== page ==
Klara Kristalova at Perrotin

”Flora and Fauna”, Perrotin, New York, USA, 6.9–22.10 2022

From press release:


Perrotin is pleased to present Flora and Fauna, a solo exhibition by artist Klara Kristalova, organized in the gallery’s New York space, and on view September 6 through October 22, 2022. The following essay was authored by writer and curator Osman Yerebakan after chatting with Kristalova from her studio in the hinterlands of Sweden.


Let the horse girl lead the way and the mouse man show the door. Then, the limbed tree will take the first step. The stage is set in Flora and Fauna, Klara Kristalova’s second New York exhibition of sculpture and drawing with Perrotin. The roles are cast and characters are entered; the make-ups are of glaze, the expressions, in stoneware. The artist is a ringleader, a conductor of dispositions in an autumn-breezed sapling- cast land. Figures—tens of them—claim their positions on the plinth, painted in blue-gray, a stage for a stillness that abuts eruption.


Situated across the gallery, Kristalova’s stoneware sculptures are dens of emotions, each figure traveling between senses ecstatic and indifferent. They altogether form a sea—a placid one, yet eager to roar— waving up and down in height and feeling. Those feelings refuse to inhabit the bodies but rather linger and swiftly desert. As petite as less than nine inches or grand up to almost four feet, they are both protagonists and observers, each possessing their being with a distance to the other’s.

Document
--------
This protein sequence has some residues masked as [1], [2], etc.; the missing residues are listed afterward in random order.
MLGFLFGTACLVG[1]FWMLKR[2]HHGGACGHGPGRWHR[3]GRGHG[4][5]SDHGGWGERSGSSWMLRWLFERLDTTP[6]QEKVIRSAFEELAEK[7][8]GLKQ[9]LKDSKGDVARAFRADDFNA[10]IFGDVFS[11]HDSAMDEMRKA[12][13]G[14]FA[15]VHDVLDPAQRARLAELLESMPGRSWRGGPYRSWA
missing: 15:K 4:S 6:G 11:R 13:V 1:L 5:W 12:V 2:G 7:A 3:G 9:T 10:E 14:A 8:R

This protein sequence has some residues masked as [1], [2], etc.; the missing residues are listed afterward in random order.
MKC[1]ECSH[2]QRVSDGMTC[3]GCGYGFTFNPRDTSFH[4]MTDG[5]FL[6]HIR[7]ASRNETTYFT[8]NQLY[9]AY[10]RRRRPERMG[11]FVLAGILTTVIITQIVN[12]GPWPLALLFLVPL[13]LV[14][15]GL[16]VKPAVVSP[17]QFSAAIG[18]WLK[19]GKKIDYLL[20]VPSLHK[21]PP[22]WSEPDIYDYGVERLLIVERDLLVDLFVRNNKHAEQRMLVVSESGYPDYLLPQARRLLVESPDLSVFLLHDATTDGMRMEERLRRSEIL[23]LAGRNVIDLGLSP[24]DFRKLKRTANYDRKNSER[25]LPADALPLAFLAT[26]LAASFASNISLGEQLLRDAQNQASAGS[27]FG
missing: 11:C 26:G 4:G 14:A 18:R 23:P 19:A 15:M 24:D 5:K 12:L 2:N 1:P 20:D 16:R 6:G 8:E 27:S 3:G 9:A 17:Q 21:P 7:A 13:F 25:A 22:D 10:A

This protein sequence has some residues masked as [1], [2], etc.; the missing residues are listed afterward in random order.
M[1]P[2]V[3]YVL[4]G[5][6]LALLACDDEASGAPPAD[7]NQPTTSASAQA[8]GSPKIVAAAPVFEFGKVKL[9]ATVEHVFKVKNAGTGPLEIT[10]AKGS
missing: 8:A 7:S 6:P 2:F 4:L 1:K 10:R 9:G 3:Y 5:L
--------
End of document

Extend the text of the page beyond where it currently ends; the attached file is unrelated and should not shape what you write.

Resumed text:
Kristalova’s sculptures are born out of the artist’s four kilns at her studio in Norrtälje, one hour outside of Stockholm. Once born, they encounter the surrounding flora and fauna in the Nordic forest; the realization soon follows: their leaves are akin to those of the trees’, and so are their branches and flowers, and they’re animals, too. A nude woman is awash with leaves and branches in Spaljekvinna (2022), dressing the brittle arms like veins inside her skin, outer life lines that shield and govern. The woman in Still here (2022) is taken over by a tree that creeps all over her head. She is the shrub, a root grown out of the damp earth into a ceramic bust. Beauty (2022) has a blossomed face, once a bud that later revealed its blue flower; layered robust petals host a face in their heart. The expression is immediate but aloof, not unlike the rest of the body perched on the edge of the pedestal with one knee up. Casual like a Sunday morning, the posture has storminess, too, perhaps a denial of the cliff under its legs.



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August 31, 2022